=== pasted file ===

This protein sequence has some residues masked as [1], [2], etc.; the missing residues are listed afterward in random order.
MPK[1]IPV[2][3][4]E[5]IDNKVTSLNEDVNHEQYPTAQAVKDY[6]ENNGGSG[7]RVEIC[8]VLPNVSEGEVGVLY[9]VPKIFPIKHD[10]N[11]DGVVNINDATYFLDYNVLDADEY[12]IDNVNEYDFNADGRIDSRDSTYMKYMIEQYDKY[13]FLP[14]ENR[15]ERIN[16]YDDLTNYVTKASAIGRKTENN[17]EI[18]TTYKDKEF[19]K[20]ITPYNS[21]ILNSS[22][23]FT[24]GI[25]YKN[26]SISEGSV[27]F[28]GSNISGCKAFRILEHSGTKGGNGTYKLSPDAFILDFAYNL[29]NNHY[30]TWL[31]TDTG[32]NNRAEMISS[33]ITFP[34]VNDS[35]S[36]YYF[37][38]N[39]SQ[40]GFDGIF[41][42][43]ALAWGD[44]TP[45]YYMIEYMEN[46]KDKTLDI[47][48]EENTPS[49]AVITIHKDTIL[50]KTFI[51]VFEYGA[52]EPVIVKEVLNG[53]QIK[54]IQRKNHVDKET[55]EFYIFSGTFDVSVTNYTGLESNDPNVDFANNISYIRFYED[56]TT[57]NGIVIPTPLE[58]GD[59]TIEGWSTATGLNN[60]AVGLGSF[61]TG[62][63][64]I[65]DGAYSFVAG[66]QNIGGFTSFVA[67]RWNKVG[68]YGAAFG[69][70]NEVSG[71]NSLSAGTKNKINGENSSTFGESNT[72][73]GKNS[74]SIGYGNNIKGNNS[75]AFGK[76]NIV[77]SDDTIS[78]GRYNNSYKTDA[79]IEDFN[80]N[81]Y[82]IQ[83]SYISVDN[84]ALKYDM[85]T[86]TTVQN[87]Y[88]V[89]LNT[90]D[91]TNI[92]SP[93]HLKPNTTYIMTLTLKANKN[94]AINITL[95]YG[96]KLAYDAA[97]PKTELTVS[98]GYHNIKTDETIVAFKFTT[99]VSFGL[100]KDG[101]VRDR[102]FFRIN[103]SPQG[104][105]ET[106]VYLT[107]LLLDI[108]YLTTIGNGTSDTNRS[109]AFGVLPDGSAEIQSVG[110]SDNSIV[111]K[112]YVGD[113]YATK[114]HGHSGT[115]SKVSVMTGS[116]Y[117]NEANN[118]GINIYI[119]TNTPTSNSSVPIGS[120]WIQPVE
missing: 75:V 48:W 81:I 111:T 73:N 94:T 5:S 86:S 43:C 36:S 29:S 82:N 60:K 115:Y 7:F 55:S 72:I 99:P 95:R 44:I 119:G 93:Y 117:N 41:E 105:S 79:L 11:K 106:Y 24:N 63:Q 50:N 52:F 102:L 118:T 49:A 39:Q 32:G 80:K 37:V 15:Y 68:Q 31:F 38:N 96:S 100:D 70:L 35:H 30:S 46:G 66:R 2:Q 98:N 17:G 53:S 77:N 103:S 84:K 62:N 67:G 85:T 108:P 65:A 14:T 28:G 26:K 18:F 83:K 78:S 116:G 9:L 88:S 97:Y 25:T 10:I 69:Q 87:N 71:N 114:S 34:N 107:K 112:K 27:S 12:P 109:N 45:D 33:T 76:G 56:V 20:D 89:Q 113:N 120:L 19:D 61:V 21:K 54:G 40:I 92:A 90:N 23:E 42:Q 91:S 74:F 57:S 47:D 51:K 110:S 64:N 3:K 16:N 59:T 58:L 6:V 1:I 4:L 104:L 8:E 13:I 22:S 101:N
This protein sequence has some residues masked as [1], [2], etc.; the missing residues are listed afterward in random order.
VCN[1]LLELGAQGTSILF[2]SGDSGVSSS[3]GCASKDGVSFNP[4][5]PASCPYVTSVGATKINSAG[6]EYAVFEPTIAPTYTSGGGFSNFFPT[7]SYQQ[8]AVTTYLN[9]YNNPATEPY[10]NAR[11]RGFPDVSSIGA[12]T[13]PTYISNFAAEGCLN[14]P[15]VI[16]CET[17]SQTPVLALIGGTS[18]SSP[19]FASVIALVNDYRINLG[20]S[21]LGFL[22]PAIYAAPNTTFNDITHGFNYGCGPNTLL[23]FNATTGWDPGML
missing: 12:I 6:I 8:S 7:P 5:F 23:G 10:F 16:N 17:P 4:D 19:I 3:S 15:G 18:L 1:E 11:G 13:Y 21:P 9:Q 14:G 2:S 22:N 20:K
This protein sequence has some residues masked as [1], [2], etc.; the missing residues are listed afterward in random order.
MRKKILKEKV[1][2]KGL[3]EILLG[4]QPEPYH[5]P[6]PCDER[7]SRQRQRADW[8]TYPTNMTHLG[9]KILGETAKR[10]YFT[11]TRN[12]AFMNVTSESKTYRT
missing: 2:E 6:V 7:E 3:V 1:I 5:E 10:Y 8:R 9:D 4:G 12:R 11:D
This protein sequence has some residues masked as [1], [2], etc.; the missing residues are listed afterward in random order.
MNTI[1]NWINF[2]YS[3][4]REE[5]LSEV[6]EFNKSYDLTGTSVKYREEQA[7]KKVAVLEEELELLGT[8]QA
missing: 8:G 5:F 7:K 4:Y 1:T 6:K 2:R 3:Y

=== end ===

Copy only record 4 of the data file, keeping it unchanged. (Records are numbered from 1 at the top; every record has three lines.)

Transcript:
This protein sequence has some residues masked as [1], [2], etc.; the missing residues are listed afterward in random order.
MNTI[1]NWINF[2]YS[3][4]REE[5]LSEV[6]EFNKSYDLTGTSVKYREEQA[7]KKVAVLEEELELLGT[8]QA
missing: 8:G 5:F 7:K 4:Y 1:T 6:K 2:R 3:Y